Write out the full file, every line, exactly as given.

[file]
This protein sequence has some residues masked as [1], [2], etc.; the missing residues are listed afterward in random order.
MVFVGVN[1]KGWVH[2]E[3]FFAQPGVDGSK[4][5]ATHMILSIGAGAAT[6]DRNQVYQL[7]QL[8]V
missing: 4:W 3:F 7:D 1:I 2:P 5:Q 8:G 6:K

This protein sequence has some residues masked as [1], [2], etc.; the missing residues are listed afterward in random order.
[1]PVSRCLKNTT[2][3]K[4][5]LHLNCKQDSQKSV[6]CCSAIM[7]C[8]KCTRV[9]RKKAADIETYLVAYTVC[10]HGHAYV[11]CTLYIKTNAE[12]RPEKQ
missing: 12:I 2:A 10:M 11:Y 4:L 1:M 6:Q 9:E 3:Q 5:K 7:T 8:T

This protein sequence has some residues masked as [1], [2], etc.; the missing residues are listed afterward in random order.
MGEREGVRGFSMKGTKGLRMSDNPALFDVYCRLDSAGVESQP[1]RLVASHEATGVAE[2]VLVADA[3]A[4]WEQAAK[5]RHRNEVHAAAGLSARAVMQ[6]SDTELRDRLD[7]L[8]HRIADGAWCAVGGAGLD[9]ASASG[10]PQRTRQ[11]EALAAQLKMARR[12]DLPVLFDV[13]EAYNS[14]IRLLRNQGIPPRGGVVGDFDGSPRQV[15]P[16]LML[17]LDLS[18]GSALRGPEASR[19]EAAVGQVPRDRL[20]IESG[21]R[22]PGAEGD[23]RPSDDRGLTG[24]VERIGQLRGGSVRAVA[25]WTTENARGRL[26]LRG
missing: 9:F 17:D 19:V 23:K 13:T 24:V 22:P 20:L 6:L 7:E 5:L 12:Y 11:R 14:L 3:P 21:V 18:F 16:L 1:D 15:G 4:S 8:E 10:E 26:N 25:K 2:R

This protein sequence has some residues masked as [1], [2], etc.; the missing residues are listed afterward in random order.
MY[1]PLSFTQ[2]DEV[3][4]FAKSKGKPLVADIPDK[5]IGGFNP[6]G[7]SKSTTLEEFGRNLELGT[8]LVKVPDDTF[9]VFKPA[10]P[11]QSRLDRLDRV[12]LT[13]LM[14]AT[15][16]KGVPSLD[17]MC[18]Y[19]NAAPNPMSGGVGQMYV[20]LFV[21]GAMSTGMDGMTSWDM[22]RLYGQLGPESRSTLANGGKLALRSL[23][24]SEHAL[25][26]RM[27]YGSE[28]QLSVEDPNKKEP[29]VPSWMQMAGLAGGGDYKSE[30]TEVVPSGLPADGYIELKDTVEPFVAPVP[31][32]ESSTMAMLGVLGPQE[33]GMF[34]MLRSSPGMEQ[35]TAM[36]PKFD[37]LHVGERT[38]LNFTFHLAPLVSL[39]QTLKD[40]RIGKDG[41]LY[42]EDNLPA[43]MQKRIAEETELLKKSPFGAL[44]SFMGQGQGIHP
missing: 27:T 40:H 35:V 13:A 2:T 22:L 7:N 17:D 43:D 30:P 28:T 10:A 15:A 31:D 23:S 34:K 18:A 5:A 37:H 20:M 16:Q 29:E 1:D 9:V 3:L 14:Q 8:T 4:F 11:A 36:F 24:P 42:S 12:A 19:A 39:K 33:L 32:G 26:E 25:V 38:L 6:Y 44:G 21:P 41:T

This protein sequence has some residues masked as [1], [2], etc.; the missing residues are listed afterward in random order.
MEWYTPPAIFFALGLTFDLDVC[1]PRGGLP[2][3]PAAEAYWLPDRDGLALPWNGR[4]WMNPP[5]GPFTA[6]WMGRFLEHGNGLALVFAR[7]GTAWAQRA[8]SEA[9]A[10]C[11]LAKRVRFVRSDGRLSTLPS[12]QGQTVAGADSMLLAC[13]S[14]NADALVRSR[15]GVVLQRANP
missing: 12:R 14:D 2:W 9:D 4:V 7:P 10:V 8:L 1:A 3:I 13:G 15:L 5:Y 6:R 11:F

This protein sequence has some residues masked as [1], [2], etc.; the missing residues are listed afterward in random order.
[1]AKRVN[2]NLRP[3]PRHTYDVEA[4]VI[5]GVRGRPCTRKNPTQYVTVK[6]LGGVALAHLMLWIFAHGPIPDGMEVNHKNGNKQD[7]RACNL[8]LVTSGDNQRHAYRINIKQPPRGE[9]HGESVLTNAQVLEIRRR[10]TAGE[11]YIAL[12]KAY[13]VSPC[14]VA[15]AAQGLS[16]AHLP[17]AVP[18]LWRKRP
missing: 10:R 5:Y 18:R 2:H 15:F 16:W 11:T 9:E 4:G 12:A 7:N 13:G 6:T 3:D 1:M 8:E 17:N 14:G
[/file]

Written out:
This protein sequence has some residues masked as [1], [2], etc.; the missing residues are listed afterward in random order.
MVFVGVN[1]KGWVH[2]E[3]FFAQPGVDGSK[4][5]ATHMILSIGAGAAT[6]DRNQVYQL[7]QL[8]V
missing: 4:W 3:F 7:D 1:I 2:P 5:Q 8:G 6:K

This protein sequence has some residues masked as [1], [2], etc.; the missing residues are listed afterward in random order.
[1]PVSRCLKNTT[2][3]K[4][5]LHLNCKQDSQKSV[6]CCSAIM[7]C[8]KCTRV[9]RKKAADIETYLVAYTVC[10]HGHAYV[11]CTLYIKTNAE[12]RPEKQ
missing: 12:I 2:A 10:M 11:Y 4:L 1:M 6:Q 9:E 3:Q 5:K 7:T 8:T

This protein sequence has some residues masked as [1], [2], etc.; the missing residues are listed afterward in random order.
MGEREGVRGFSMKGTKGLRMSDNPALFDVYCRLDSAGVESQP[1]RLVASHEATGVAE[2]VLVADA[3]A[4]WEQAAK[5]RHRNEVHAAAGLSARAVMQ[6]SDTELRDRLD[7]L[8]HRIADGAWCAVGGAGLD[9]ASASG[10]PQRTRQ[11]EALAAQLKMARR[12]DLPVLFDV[13]EAYNS[14]IRLLRNQGIPPRGGVVGDFDGSPRQV[15]P[16]LML[17]LDLS[18]GSALRGPEASR[19]EAAVGQVPRDRL[20]IESG[21]R[22]PGAEGD[23]RPSDDRGLTG[24]VERIGQLRGGSVRAVA[25]WTTENARGRL[26]LRG
missing: 9:F 17:D 19:V 23:K 13:T 24:V 22:P 20:L 6:L 7:E 5:L 12:Y 11:R 14:L 3:P 21:V 18:F 16:L 1:D 15:G 4:S 8:E 10:E 26:N 25:K 2:R

This protein sequence has some residues masked as [1], [2], etc.; the missing residues are listed afterward in random order.
MY[1]PLSFTQ[2]DEV[3][4]FAKSKGKPLVADIPDK[5]IGGFNP[6]G[7]SKSTTLEEFGRNLELGT[8]LVKVPDDTF[9]VFKPA[10]P[11]QSRLDRLDRV[12]LT[13]LM[14]AT[15][16]KGVPSLD[17]MC[18]Y[19]NAAPNPMSGGVGQMYV[20]LFV[21]GAMSTGMDGMTSWDM[22]RLYGQLGPESRSTLANGGKLALRSL[23][24]SEHAL[25][26]RM[27]YGSE[28]QLSVEDPNKKEP[29]VPSWMQMAGLAGGGDYKSE[30]TEVVPSGLPADGYIELKDTVEPFVAPVP[31][32]ESSTMAMLGVLGPQE[33]GMF[34]MLRSSPGMEQ[35]TAM[36]PKFD[37]LHVGERT[38]LNFTFHLAPLVSL[39]QTLKD[40]RIGKDG[41]LY[42]EDNLPA[43]MQKRIAEETELLKKSPFGAL[44]SFMGQGQGIHP
missing: 27:T 40:H 35:V 13:A 2:T 22:L 7:N 17:D 43:D 30:P 28:T 10:A 15:A 31:D 23:S 34:K 18:A 5:A 37:H 20:M 16:Q 29:E 1:D 9:V 3:L 14:Q 8:T 4:F 11:A 36:F 24:P 42:S 12:A 19:A 39:K 33:L 32:G 26:E 25:V 38:L 6:Y 44:G 21:P 41:T

This protein sequence has some residues masked as [1], [2], etc.; the missing residues are listed afterward in random order.
MEWYTPPAIFFALGLTFDLDVC[1]PRGGLP[2][3]PAAEAYWLPDRDGLALPWNGR[4]WMNPP[5]GPFTA[6]WMGRFLEHGNGLALVFAR[7]GTAWAQRA[8]SEA[9]A[10]C[11]LAKRVRFVRSDGRLSTLPS[12]QGQTVAGADSMLLAC[13]S[14]NADALVRSR[15]GVVLQRANP
missing: 12:R 14:D 2:W 9:D 4:V 7:P 10:V 8:L 1:A 3:I 13:G 15:L 5:Y 6:R 11:F

This protein sequence has some residues masked as [1], [2], etc.; the missing residues are listed afterward in random order.
[1]AKRVN[2]NLRP[3]PRHTYDVEA[4]VI[5]GVRGRPCTRKNPTQYVTVK[6]LGGVALAHLMLWIFAHGPIPDGMEVNHKNGNKQD[7]RACNL[8]LVTSGDNQRHAYRINIKQPPRGE[9]HGESVLTNAQVLEIRRR[10]TAGE[11]YIAL[12]KAY[13]VSPC[14]VA[15]AAQGLS[16]AHLP[17]AVP[18]LWRKRP
missing: 10:R 5:Y 18:R 2:H 15:F 16:W 11:T 9:E 4:G 12:A 7:N 13:G 6:T 3:D 1:M 8:E 17:N 14:G